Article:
Pavlos Ioannidis received his training as a fighter pilot at the then South Rhodesia RAF Training Center and later on he served in the Royal Hellenic Air Force until 1947. Once discharged, he was employed by the Greek national carrier TAE, which consequently became Olympic Airways (OA) when Aristotle Onassis acquired the company in 1957. At OA he offered his services as Instructor, Chief Flight Instructor, Chief Pilot, Flight Operation Director and finally as Director General till December 1974 when Onassis denounced the contract and handed the company over to the Greek State. He continued to fly with OA as Captain of Boeing 747 aircraft till February 1984 when he retired, having logged approximately 24,000 hrs of flight as Captain and Instructor.

In his will Aristotle Onassis appointed Pavlos Ioannidis a lifetime member of the Onassis Foundation Board of Directors. Pavlos Ioannidis was also involved in the business activities of the Onassis Foundation where he ultimately undertook the duties of Director General of Springfield Shipping Co. Panama SA and Chief Executive Officer of Shipping and Commercial Operations of the Onassis Group.

"Since the mid-50s it has been recognized within the Airline Industry that the main factor contributing to an accident is the ‘weakness’ of the ‘human factor’," explained Pavlos Ioannidis in an interview given to AΩ magazine. "This serious "human weakness" cannot be eliminated altogether but it can definitely be reduced to a minimum by means of reiterative training, standardization of procedure, strict compliance with procedure at all stages, discipline and teamwork."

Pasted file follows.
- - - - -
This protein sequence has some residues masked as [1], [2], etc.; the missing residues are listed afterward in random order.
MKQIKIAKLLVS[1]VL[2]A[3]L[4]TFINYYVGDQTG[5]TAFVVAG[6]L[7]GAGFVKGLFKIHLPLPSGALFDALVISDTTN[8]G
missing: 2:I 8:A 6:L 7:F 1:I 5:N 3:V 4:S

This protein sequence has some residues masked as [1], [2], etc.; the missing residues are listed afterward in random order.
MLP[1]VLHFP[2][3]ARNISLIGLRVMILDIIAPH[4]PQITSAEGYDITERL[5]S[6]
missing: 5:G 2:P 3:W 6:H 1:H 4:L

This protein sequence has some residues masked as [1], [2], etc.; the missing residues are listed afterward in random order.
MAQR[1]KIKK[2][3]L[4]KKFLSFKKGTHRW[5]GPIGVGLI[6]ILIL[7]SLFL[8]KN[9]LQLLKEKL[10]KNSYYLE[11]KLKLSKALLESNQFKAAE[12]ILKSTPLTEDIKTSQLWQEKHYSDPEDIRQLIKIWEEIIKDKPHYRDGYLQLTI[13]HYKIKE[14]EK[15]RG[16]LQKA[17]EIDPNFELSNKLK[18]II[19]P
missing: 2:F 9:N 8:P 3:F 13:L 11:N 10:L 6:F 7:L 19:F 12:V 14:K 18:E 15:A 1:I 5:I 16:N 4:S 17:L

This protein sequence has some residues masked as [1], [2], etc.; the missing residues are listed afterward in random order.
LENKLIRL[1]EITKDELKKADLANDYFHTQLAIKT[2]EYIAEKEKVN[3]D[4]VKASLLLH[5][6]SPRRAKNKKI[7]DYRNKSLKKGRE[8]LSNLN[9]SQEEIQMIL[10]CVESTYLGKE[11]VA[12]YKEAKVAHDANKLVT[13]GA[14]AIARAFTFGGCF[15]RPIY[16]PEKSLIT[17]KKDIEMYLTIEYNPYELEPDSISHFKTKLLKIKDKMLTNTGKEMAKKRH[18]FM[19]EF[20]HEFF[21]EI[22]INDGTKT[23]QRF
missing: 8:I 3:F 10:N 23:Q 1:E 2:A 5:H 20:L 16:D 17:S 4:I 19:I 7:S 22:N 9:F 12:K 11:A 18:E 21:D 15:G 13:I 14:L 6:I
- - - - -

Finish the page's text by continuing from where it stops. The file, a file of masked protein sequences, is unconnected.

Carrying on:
Having acquired a thorough knowledge of aviation philosophy and extensive experience as an instructor, Pavlos Ioannidis decided to implement these principles to the ships of the Onassis Group. This was not initially an easy task, as he himself points out; it required considerable effort to change entrenched attitudes whilst also the cost was high. However, the absolute imperative was collaboration by all. With persistence and perseverance he finally managed to convince of the necessity of implementing a new way of working. As he writes in his book And if you are not, you will become… (A.A. Livanis Publications 2007): "We all started working intensively in order to achieve an innovation: to apply the philosophy and the working practices of aviation to shipping – which after many years became dubbed the ‘Airline Concept’."

As of 1979, he organized four-day training seminars on various issues, mainly related to safety, which were eventually increased to ten days in 1982, for deck and engine officers. For this purpose a training room with the most sophisticated equipment was created at the company offices in Pireaus and the training of crew was gradually expanded to on board the ships as well. At the same time, a new Ship Operation Manual was issued to cover in detail the philosophy and idea behind the "Airline Concept".